Comment: The court's point concerning the "slippery slope" application of the statute is well taken. But in other parts of the opinion, the court attempts a "plain language" interpretation of the statute that may prove problematic in other cases. The argument is that the term "only" modifies the entire phrase "by a security interest in real property that is the "debtor's principal residence," and that the word "is" requires complete and exclusive identity bwetween "real property" and "principal residence."
In other words, if the security property is not "only" the principal residence of the debtor, then the protections would not apply. Consider the case of a home office. Does the presence of such an office prevent the premises from being "only" the principal residence of the debtor? What if the debtor engages in child care in the home for compensation? What if the debtor raises prize pansies in the back yard and sells them to local decorators?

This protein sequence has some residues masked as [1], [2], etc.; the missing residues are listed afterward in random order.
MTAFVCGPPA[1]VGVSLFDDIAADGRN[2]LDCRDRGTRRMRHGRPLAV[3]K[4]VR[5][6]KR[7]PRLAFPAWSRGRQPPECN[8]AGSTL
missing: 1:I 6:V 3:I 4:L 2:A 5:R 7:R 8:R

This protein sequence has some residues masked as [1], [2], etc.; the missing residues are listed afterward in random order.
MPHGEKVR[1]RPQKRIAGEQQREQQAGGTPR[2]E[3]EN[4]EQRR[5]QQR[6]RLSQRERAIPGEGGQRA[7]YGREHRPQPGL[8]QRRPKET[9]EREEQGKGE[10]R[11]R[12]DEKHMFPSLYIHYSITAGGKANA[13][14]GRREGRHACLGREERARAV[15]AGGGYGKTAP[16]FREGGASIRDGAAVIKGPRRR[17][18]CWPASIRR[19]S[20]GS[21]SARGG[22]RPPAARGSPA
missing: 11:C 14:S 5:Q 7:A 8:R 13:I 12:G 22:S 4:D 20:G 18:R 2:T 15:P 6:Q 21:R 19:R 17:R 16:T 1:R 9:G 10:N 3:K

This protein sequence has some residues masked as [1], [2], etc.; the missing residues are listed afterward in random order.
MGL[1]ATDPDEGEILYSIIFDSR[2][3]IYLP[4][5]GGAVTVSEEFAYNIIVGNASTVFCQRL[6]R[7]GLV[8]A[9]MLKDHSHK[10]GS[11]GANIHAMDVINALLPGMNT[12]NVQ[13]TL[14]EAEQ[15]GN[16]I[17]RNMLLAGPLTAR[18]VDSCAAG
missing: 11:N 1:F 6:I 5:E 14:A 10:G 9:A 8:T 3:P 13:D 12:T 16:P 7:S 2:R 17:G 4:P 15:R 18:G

Even more to the point, consider the fact that it might be in the best interest of a debtor to initiate such a "non-residential" use prior to declaring bankruptcy, thus undercutting the protections of the statute. Is the lender helpless to protect against such a practice? Is this the Congressional intent?
The court's answer may be simply that Congress should have made its intent more clear. Perhaps it will, ultimately, but not before Section 1322 experiences continued undercutting from judicial interpretation. The "plain language" approach has a "slippery slope" of its own.
Wouldn't it be better to leave to further interpretation the question of what joint uses could occur without defeating the lender's protection, and to restrict the application of the term "only" to the issue of whether the home is the sole security for the loan?